Female trauma

Novels featuring women in the Spanish Civil War allow us to study the link between history and memory. Reading keys for an analysis of trauma, they show that literature is also a memory puzzle.

write out the trauma is a work resulting from the doctoral thesis that Sophie Milquet carried out between the Free University of Brussels and the University of Rennes 2. At the beginning of the 2000s, especially at the time of the law of historical memory (2007), the novels that we called were flourishing on the tables of Spanish bookstores of memory. Their authors, often children or grandchildren of victims, tried through fiction to rewrite the missing or rather torn pages of the Spanish history of the XXe century.

Almost concomitantly with this growing interest, encouraged by the new law of memory, these cultural products have become subjects of study allowing us to question the link between history, memory and literature and to apply the writings of Pierre Nora to the Spanish case. Sophie Milquet's thesis and book are part of this intellectual movement.

State of the question

The work proposes to examine memory from a gender perspective – “feminine writing”, with various tools from psychoanalysis, psychology, sociology, literature and history.

The introduction reminds us that we did not have to wait until the 2000s for the civil war and Francoism to be mentioned in literature. It offers a state of the question centered on the work of Maryse Bertrand de Muoz, Viviane Alary, David Becerra Mayor, Ana Luego, Maro Corredera, Maud Joly.

However, certain works are ignored or passed over in silence, such as those of French Hispanists who were also interested in these questions, such as Georges Tyras, Nathalie Sagnes Alem, Catherine Orsini, Genevive Champeau and Lucas Merlos. Despite everything, other international specialists, not mentioned at the start, will be cited subsequently and will enrich Sophie Milquet's thinking, such as Mercedes Yusta or Jo Labanyi.

The statement that opens the study is general: Sophie Milquet is interested in the links between history and memory thanks to a bibliography which calls on, among others, Ricur, Veyne and Chartier. It is a question of narrativization of history, of fiction that draws inspiration from history, of the porosity of disciplines, of history as literature and of literature as history.

The two are not in a relationship of opposition, but of complementarity, to the extent that literature which is nourished by history is a gateway to knowledge of the past that is less demanding than that of History in the academic sense.

Poetry of trauma

Sophie Milquet chooses the notion of trauma as an axis, following the line of trauma studies who strive to give (or give back) a place to victims. Literature would have reparative capacities, to the extent that it allows us to understand the trauma and possibly overcome it.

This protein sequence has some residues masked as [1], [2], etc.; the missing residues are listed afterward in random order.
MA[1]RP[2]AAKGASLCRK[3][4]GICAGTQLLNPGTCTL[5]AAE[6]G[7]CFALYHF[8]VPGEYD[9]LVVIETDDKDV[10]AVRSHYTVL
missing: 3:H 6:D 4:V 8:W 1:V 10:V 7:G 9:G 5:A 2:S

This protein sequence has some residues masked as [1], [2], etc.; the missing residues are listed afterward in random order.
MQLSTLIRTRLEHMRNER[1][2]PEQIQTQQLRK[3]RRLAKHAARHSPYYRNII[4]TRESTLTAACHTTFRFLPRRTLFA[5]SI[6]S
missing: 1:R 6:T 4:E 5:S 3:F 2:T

The author looks at this putting into literature trauma for the Spanish case, that is to say in the stories relating to the civil war, but also to the later years of Francoism. Eight authors are chosen, with twelve works published between 1975 and 2010.

By mentioning the women's memory of the Spanish War, the author refers to female characters, which explains the presence of male authors in her corpus, although in the minority (two against six). Another clarification, two write in French: Agustin Gomez Arcos and Mercedes Deambrosis, an element which will of course be taken into account in the analysis. In this same introductory part, Sophie Milquet returns to the work of associations responsible for historical memory, without mentioning precisely the legal framework for the expression of this memory, such as the amnesty law of 1977 and the long road towards the law of historical memory in 2007.

The following chapter is the last step before entering into the detailed analysis of the corpus. Female experiences of war offers a list of different manifestations of trauma: silence, mourning, body, identity, gender under Francoism. Developed first, silence seems to be common to several manifestations of trauma: silence inflicted on the vanquished, impeded and mute bodies, the impossibility of mourning or even confiscated identity.

Sophie Milquet created a poetry of trauma nourished by references to psychoanalysis. Trauma has physical repercussions: it is inherited and transmitted from one generation to another, with consequences on the construction of identity. On this subject, it is ethnosociology that is invoked, to show the extent to which rites participate in the construction of identity and the structuring of memory, whether they are funeral rites, objects or narrative as ritual, by referring to the exorcising power of writing such as let Ricur hear it.

From the fourth chapter, the analysis of the texts becomes more precise: each chapter focuses on one or two novels, according to three salient points of the representations of the female experience of war (which) underlie the entire thematization of traumaknow the genealogy, the body and the voice.